Targeting tumour vessels in breast cancer
Our research group has focused on developing photoacoustic imaging equipment and system targeted at tumour vessels in breast cancer.
By matching the irradiated laser beam to the light absorption wavelength of haemoglobin, it is possible to visualise blood vessels as fine as approximately 200μm that cannot be detected by conventional imaging techniques, and also to calculate the oxygen saturation of the blood using the two wavelengths, 756nm and 797nm. On irradiation with 756nm light, oxygenated and deoxygenated haemoglobin have different absorption. In contrast, at 797nm wavelength, both absorption coefficients are the same. We call this calculated value the ‘S-factor’ saturation of oxygen. By irradiating the two wavelengths of the laser alternately, we eliminated the positional shifts and succeeded in acquiring high-resolution S-factor maps in human vessels in vivo (Fig.2).
In oxygen saturation analyses in a clinical case of breast cancer, for example, we found low saturation signal spots emerging in the tumour tissue, and we observed changes in the vascular shape and S-factor status due to chemotherapy and molecular targeting treatments. These changes in the morphology and function of the vasculature, named ‘vascular normalization’, are expected to occur according to the treatment response and be observable by photoacoustic imaging.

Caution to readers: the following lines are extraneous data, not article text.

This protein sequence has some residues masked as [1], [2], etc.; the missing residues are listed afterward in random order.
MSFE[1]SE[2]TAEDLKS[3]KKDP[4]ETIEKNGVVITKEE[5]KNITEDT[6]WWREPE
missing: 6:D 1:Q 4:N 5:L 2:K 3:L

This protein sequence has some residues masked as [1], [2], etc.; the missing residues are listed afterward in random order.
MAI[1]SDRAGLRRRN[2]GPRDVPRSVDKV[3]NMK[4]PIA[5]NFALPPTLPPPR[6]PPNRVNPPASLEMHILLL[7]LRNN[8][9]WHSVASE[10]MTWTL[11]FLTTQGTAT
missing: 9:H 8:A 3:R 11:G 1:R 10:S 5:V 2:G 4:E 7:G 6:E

A recently developed photoacoustic equipment visualised tumour vasculatures and S-factor oxygen status clearly, as shown in Fig.3 (triple-negative breast cancer). This photoacoustic imaging shows fine-bending blood vessels of the tumour. We understand clustered and irregular small arterioles and venules are developed by cancer in a systemic vascular network system.
Photoacoustic imaging technique
In a sense, this photoacoustic imaging is a non-invasive modality that does not require radiation exposure or contrast medium. Our technique achieves a very high resolution in visualising tiny vessels in humans. Although we need to improve scanning depth further, this technique can depict fine small blood vessels and their oxygen saturation status that were previously impossible to visualise.